The government approved a bill on Sunday allowing police to conduct searches without probable cause, as tensions continue running high throughout Israel.
The proposal was pushed forward by Public Security Minister Gilad Erdan and will allow police officers to conduct a search of any person and their belongings within the public space – even if there was no preceding suspicion that they may be armed.
The governent approval shortens the law's ratification, as it will skip the two-week appeal period. The legislation will soon go before the Ministerial Committee for Legislation and then go before the Knesset.
In the past, the law only permitted police to conduct a search if there was a clear and reasonable suspicion that the person was armed. The recommendation to alter the current legislation was made five and a half years ago but has been delayed until now.
"Due to recent attacks, an urgent need has emerged to grant police the ability to conduct bodily searches in order to better deal with knife-wielding terrorists," Erdan said.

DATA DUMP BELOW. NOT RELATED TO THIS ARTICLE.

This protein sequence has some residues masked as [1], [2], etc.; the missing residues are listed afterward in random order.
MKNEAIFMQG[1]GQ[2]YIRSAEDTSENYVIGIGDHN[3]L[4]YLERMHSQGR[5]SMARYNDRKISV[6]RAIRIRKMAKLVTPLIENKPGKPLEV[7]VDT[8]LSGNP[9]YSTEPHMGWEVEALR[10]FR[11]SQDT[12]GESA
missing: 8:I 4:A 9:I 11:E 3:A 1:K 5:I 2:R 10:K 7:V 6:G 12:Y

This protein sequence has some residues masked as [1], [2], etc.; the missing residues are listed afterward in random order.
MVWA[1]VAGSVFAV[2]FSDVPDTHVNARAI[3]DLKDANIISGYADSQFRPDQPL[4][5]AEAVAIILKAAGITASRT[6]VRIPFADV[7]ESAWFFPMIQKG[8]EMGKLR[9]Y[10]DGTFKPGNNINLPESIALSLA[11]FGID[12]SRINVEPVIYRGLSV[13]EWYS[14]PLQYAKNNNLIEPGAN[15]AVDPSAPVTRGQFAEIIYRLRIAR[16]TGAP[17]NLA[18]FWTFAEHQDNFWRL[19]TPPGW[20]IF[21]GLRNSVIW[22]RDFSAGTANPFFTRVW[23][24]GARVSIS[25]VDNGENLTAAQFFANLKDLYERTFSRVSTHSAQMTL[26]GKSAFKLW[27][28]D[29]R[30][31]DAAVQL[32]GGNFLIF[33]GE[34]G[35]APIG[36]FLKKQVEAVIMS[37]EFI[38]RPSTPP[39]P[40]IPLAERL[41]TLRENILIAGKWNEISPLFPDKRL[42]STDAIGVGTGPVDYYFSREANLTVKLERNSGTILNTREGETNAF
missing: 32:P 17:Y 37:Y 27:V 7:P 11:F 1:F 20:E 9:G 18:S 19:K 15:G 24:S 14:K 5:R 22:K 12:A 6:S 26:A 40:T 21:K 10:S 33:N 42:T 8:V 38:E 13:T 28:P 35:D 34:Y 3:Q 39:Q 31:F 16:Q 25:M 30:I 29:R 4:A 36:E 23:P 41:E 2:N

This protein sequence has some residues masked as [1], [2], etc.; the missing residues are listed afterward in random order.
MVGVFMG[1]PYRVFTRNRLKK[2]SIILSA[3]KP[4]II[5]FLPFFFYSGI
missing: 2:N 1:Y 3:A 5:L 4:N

The Association for Civil Rights in Israel harshly criticized the amendment. "The legislation is a cynical exploitation of the security situation. The Public Security Ministry has tried to push forward the legislation for the last five years, and it has nothing to do with the current security situation," said the association's head of the information and privacy department, Avner Pinchuk.
"The police already have vast search authority, and the current legislation seeks to legitimize a police practice which has already been rejected by the courts," he continued. "Past experience says that the law is selectively enforced against minorities including Arabs or dark skinned men."
Pinchuk claims that police in democratic states can detain, arrest, and conduct a search of the person and his/her belongings only when justified – "It's called probable cause. It’s a prerequisite criterion meant to restrict the police forces' actions to a certain set of guidelines. The moment that police act according to their gut instinct, the results are usually not in line with guidelines."